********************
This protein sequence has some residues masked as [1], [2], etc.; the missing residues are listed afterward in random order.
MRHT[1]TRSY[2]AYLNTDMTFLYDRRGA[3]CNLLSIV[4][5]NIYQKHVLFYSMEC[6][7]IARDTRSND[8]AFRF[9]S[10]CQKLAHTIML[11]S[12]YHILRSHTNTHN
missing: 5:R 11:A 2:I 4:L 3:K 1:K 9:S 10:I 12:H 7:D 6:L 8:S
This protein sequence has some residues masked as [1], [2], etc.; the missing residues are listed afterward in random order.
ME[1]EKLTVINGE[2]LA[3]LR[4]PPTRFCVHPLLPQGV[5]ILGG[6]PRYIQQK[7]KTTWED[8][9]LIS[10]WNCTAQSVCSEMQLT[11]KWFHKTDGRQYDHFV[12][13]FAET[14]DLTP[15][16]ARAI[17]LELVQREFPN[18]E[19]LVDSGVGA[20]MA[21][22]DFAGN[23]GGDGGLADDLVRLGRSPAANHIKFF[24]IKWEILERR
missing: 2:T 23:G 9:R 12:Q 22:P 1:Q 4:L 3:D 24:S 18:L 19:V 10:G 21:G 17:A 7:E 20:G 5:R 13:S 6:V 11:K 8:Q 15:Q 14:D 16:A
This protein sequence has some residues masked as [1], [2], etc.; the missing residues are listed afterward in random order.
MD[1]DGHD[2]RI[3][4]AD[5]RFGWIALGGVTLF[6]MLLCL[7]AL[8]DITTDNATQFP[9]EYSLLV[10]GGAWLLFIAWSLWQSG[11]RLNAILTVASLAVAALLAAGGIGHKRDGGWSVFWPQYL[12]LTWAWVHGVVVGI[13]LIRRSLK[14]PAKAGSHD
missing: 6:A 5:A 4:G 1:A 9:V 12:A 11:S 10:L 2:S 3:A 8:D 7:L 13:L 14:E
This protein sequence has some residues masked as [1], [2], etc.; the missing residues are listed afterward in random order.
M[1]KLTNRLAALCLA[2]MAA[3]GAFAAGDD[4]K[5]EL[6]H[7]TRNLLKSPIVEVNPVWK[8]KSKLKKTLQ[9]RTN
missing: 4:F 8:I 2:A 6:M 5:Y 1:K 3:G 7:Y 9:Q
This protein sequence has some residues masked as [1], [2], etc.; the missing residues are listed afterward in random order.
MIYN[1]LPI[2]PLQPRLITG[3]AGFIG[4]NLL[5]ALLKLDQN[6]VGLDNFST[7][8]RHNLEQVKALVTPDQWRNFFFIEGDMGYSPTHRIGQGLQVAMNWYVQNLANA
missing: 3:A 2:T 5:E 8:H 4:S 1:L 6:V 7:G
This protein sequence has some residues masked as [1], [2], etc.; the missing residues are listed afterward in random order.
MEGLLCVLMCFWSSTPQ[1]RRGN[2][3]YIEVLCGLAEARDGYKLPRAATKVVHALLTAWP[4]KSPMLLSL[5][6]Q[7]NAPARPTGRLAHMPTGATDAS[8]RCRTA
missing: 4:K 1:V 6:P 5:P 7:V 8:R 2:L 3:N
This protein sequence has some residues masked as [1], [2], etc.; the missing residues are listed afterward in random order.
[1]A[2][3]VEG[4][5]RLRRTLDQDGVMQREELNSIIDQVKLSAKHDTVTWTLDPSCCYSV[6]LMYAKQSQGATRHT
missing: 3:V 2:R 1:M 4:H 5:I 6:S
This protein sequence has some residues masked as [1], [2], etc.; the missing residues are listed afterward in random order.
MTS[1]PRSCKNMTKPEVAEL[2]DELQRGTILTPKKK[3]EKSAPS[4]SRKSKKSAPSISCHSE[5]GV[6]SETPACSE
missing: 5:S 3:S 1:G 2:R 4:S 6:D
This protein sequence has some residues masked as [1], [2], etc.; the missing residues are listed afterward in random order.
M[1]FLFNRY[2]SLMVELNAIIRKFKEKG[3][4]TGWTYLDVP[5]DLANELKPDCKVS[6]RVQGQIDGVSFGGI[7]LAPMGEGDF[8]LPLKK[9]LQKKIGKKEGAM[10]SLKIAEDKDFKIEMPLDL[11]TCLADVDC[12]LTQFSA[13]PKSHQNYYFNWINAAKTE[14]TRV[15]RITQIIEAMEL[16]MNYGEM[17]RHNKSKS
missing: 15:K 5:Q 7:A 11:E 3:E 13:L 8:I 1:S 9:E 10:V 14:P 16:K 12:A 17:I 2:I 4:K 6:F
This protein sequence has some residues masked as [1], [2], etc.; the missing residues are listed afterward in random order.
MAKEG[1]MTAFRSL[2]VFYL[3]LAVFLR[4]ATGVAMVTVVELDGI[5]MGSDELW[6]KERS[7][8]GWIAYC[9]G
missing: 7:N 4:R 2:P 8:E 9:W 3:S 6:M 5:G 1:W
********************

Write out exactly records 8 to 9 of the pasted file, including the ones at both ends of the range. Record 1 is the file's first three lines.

This protein sequence has some residues masked as [1], [2], etc.; the missing residues are listed afterward in random order.
MTS[1]PRSCKNMTKPEVAEL[2]DELQRGTILTPKKK[3]EKSAPS[4]SRKSKKSAPSISCHSE[5]GV[6]SETPACSE
missing: 5:S 3:S 1:G 2:R 4:S 6:D
This protein sequence has some residues masked as [1], [2], etc.; the missing residues are listed afterward in random order.
M[1]FLFNRY[2]SLMVELNAIIRKFKEKG[3][4]TGWTYLDVP[5]DLANELKPDCKVS[6]RVQGQIDGVSFGGI[7]LAPMGEGDF[8]LPLKK[9]LQKKIGKKEGAM[10]SLKIAEDKDFKIEMPLDL[11]TCLADVDC[12]LTQFSA[13]PKSHQNYYFNWINAAKTE[14]TRV[15]RITQIIEAMEL[16]MNYGEM[17]RHNKSKS
missing: 15:K 5:Q 7:A 11:E 3:E 13:L 8:I 1:S 9:E 10:V 14:P 16:K 12:A 17:I 2:I 4:K 6:F